Doctrine of Specific Performance

he doctrine of specific performance is applied when a party breaches a contract, and requires the breaching party to perform a specific act they had agreed to perform under the contract’s terms (Miller & Jentz, 2010). A court usually grants specific performance when damages in form of money prove inadequate to compensate for the breach. 

Thel and Yorio (2011) note that the elements of specific performance include; existence of a contract because equity cannot be expected to enforce an invalid contract, the defendant must have failed to perform and the plaintiff must have suffered damages as a direct result. Moreover, an adequate remedy at law must be absent, whereby money damages alone are insufficient. Further, plaintiff’s performance of all conditions should be precedent to closing.

In the case of Rainier v Tarrington, the court may grant specific performance on account that the product on the contract is real estate therefore unique. Monetary damages would not be adequate compensation to the plaintiff because land and in this case real estate, is traditionally viewed as unique due to the fact that no two parcels of land or real estate are exactly alike (Thel & Yorio, 2011). Therefore, monetary damages would not allow the plaintiff to acquire the same house anywhere else. Conversely, on Marita’s refusal to sing in a night club does not amount to specific performance since it is a personal service contract, which would have prevented Marita from performing elsewhere during the contractual period (Thel & Yorio, 2011).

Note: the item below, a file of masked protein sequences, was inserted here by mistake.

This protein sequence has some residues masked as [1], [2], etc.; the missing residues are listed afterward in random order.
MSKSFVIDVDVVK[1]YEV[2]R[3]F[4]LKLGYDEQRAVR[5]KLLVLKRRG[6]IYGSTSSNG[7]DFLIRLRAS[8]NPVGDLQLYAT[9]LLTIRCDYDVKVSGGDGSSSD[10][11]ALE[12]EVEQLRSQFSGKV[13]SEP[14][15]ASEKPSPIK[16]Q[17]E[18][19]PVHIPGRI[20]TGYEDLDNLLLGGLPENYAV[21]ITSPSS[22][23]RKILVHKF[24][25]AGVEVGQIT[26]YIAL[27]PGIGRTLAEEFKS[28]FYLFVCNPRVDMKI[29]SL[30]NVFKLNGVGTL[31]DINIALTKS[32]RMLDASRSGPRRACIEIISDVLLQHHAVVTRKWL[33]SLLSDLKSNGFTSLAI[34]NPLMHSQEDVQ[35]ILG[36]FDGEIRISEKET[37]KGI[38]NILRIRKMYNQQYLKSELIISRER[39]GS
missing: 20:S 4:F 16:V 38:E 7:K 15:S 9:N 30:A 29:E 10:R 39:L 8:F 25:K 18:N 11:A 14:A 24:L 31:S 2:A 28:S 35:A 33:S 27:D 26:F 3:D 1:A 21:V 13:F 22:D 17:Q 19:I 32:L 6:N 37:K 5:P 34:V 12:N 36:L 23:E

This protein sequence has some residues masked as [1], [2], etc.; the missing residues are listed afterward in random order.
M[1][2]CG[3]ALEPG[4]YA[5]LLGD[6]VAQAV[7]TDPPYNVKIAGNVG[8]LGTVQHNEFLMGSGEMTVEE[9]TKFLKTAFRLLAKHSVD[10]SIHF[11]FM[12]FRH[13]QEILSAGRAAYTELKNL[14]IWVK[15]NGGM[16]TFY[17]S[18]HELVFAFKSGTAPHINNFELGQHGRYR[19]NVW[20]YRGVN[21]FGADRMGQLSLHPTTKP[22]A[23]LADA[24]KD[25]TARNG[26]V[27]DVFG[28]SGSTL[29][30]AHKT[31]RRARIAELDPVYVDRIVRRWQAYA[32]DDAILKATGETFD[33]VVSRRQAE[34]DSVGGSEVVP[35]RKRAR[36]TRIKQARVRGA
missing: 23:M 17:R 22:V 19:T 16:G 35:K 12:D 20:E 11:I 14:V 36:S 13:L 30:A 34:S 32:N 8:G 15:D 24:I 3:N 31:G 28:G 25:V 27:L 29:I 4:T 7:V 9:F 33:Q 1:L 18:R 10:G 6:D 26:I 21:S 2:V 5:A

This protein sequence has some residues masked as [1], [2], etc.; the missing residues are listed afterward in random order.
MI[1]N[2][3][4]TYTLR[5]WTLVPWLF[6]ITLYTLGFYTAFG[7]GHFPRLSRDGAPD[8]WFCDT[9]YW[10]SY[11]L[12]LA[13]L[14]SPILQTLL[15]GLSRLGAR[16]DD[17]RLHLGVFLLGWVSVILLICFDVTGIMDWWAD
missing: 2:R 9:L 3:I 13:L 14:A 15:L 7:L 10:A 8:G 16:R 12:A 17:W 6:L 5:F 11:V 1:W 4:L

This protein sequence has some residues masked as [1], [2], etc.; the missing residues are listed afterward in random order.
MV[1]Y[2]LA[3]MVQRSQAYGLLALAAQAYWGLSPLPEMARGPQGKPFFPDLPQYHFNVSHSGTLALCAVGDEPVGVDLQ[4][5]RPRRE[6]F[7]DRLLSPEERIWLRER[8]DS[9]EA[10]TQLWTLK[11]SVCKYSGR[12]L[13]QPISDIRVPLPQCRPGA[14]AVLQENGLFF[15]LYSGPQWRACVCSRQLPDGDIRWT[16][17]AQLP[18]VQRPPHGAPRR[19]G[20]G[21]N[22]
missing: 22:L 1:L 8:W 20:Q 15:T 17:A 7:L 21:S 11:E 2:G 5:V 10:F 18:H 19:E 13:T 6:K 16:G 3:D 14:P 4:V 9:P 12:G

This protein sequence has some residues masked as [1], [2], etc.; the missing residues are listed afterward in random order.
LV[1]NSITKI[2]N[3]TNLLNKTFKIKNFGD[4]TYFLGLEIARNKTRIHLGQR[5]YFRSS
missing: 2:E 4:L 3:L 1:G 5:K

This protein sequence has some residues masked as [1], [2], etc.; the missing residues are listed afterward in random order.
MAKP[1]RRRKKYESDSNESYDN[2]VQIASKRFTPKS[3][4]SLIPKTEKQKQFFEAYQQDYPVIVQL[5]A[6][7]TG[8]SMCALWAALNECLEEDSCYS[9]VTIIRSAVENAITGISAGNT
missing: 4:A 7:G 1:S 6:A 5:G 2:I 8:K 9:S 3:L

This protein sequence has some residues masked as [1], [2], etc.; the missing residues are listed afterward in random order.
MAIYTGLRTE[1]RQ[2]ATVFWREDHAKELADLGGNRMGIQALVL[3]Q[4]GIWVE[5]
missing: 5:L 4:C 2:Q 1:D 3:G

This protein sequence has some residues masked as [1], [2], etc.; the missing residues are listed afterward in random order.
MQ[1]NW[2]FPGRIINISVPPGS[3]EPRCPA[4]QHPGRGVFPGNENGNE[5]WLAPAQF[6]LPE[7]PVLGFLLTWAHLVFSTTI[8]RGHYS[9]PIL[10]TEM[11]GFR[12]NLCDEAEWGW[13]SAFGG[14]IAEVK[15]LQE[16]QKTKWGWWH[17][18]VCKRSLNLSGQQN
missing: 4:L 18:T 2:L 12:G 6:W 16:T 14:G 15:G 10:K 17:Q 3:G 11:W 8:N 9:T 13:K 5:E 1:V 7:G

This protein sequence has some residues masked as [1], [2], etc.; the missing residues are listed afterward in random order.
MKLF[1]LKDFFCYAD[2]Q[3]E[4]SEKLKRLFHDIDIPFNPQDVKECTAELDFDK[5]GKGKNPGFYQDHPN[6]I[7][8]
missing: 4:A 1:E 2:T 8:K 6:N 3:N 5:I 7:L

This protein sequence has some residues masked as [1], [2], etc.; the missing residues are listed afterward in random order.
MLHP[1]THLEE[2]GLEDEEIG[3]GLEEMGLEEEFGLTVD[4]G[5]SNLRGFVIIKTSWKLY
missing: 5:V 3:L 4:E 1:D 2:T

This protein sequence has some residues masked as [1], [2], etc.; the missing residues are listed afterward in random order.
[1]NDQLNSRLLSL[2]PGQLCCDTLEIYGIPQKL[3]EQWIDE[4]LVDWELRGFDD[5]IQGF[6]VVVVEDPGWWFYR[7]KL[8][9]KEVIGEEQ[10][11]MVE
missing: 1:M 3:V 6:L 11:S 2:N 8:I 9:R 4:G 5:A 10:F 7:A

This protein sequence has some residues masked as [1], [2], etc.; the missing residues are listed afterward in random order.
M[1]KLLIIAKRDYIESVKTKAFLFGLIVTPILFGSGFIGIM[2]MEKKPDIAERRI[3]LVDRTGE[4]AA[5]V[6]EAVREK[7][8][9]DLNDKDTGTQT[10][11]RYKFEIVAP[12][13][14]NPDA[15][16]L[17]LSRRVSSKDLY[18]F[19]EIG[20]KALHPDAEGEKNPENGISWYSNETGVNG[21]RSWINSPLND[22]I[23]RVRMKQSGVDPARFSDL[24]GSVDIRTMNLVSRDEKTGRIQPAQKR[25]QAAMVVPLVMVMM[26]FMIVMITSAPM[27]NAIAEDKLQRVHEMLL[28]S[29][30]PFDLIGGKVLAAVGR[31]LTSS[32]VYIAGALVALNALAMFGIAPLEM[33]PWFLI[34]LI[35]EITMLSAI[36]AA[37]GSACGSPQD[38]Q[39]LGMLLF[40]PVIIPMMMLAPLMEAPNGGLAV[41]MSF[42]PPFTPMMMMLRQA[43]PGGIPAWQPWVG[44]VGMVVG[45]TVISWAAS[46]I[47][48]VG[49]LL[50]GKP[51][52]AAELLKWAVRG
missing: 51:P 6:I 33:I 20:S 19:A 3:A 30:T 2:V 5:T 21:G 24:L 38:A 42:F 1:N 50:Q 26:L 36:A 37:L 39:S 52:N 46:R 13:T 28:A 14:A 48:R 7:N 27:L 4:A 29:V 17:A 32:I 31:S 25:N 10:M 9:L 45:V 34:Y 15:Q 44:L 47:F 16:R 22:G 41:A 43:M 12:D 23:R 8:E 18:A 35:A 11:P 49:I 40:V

In instances where the chattel is scarce and cannot be readily repurchased in the open market even though it is unique, specific performance is enforced (Miller & Jentz, 2010). Therefore the court may enforce specific performance on Edmund for breaching the contract to sell Juan a rare coin, which is rare and unique. Consequently, specific performance will be denied where monetary compensation for the loss would be adequate (Thel & Yorio, 2011). No specific performance would thus be awarded to Devalle after Cary refuses to sell him the 4% stake because monetary damages can be determined as adequate.  














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